Part 2

This part addresses "great ideas" and the two main paths in to game development. However, I want to start by covering something that I left out last week, which is…

If You Already Have a Job in Another Industry

The good news is, yes, it is possible to get a job in the game business after having worked in another industry, and I'm living proof. Before I came to game development, I worked for seven years in computer-aided engineering, writing software that lays out chips on silicon. I knew that someday I wanted to work on games, but I didn't want to do it on the small machines that were available at the time. When the 80386 and the VGA card came around, I figured the time was right, and that was when I made the switch.

Here's how I did it: I wrote a short, punchy cover letter with bulleted items that explained how working in the CAE industry had taught me software engineering discipline and teamwork skills that had hitherto been rare in the game industry; and that experience programming on a deadline, even in the wrong field, was still valuable. I also brought in a small demo of a game I had written for the Kaypro (!) and ported to the PC. To his everlasting credit, Rob Fulop, the founder of p.f. Magic, gave me a job programming the PC for an America On-Line game (back when it was still called PC-Link), and I didn't even have to take a pay cut to do it.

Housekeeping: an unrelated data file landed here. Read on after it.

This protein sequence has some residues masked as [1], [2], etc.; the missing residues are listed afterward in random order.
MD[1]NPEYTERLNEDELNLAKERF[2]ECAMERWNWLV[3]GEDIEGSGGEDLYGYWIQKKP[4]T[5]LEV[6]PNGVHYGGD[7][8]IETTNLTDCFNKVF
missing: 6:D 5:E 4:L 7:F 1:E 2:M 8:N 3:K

The bad news is that it's probably more difficult now. At the time, the game industry knew almost nothing about software engineering discipline; it was still one step above the "basement hacker" level. Nowadays team programming is the norm, and revision management, once sneered at by bare-metal coders, is accepted as a standard practice. Coming from a grown-up engineering community, I was bringing something the game industry didn't have at the time, and you won't have that advantage. But you may have others. Think carefully about the work you have been doing and how your experience might apply to game development.

Fortunately, it's no longer so vital that you be able to program the hardware directly. When I came in, people who could hack the VGA registers and write modem protocols were at a premium, but now such things are taken care of by system libraries. To the extent that you no longer have to be so close to the machine, it's easier than it was. I still think experience in hardware programming is extremely valuable, especially if you're going to program the console machines.